Angelo Bucci, architect and professor at the University of São Paulo, Brazil, addresses the violence and changing environment of São Paulo in search of new urban forms.
São Paulo’s urban violence can be understood as ruining the experience of the city and, as a result, the purpose of the architect’s work. The lecture examines São Paulo not as a static object, but as an environment through which it is possible to outline the architect’s work as a continuously changing process, one that is specifically concerned with the role of images in the design process. The hypothesis is that the city holds the totality of knowledge and images that can be evoked in the design process, but the context of Sao Paulo may offer a key towards the creation of new, meaningful images.
Angelo Bucci is founder and principal of SPBR architects, based in São Paulo. Dedicated to both practicing and teaching, he has taught studio at the Faculdade de Arquitetura e Urbanismo (FAU), University of São Paulo, and has been a visiting professor in Argentina, Chile, Ecuador, and Venice as well architecture schools in the United States including the University of California at Berkeley, Harvard Graduate School of Design (GSD), and Massachusetts Institute of Technology (MIT).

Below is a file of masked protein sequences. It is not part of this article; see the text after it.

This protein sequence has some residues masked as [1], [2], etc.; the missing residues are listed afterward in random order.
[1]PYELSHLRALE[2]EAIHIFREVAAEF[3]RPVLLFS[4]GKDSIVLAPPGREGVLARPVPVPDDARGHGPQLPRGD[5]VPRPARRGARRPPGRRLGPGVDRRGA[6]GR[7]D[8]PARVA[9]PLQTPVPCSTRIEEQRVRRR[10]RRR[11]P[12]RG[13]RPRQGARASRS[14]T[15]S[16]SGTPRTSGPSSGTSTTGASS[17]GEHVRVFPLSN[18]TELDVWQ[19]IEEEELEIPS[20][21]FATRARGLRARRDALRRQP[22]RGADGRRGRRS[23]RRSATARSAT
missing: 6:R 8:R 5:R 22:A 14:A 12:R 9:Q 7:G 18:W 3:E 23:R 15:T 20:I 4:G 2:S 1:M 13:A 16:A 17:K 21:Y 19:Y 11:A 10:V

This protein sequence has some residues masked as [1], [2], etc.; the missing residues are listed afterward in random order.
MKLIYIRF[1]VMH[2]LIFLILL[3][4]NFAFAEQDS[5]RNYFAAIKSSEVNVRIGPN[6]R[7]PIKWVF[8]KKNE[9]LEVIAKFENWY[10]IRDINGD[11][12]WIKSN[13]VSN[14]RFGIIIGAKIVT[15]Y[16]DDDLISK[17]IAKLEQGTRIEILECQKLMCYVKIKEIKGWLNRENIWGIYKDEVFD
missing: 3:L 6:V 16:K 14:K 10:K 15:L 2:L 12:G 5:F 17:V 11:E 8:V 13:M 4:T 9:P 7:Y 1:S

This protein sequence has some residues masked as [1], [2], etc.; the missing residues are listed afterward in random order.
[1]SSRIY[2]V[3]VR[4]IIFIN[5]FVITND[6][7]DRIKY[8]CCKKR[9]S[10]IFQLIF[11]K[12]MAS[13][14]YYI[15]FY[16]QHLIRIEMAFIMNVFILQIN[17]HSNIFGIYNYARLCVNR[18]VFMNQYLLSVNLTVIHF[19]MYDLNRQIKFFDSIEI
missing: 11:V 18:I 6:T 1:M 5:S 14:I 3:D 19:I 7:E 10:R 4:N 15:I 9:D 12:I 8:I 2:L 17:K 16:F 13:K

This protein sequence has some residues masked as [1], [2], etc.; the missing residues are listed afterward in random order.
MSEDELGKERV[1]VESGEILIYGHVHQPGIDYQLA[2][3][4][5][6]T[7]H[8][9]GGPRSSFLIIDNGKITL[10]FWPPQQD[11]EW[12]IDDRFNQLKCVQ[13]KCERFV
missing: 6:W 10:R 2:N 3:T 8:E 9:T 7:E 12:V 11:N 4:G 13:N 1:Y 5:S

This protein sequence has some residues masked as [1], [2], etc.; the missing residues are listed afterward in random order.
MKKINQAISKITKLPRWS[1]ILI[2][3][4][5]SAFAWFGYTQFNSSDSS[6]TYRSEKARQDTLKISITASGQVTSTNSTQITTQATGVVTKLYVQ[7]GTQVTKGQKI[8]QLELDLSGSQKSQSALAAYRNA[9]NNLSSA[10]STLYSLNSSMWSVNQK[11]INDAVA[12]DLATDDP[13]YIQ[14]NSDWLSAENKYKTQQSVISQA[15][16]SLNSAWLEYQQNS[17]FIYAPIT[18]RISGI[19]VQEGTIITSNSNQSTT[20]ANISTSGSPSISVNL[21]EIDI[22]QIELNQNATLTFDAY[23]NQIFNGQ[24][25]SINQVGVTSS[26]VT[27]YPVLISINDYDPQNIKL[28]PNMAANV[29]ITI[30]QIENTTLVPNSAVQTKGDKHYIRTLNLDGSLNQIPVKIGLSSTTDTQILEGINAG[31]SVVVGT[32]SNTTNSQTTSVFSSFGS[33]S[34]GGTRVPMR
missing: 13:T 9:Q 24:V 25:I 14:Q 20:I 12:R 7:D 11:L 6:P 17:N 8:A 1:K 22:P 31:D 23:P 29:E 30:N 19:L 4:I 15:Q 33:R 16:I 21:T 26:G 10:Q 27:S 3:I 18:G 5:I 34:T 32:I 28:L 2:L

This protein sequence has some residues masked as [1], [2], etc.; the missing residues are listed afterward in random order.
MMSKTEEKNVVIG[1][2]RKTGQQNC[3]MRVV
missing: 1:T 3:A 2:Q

The Learning from… series takes its title from Learning From Las Vegas (1972), Robert Venturi, Denise Scott Brown, and Steven Izenour’s vastly influential publication, which analysed the commercial strips and architectural symbolism of Las Vegas in order to understand urban sprawl. In this spirit, the series brings together experts to explore specific urban conditions and their relevance to the future development of cities.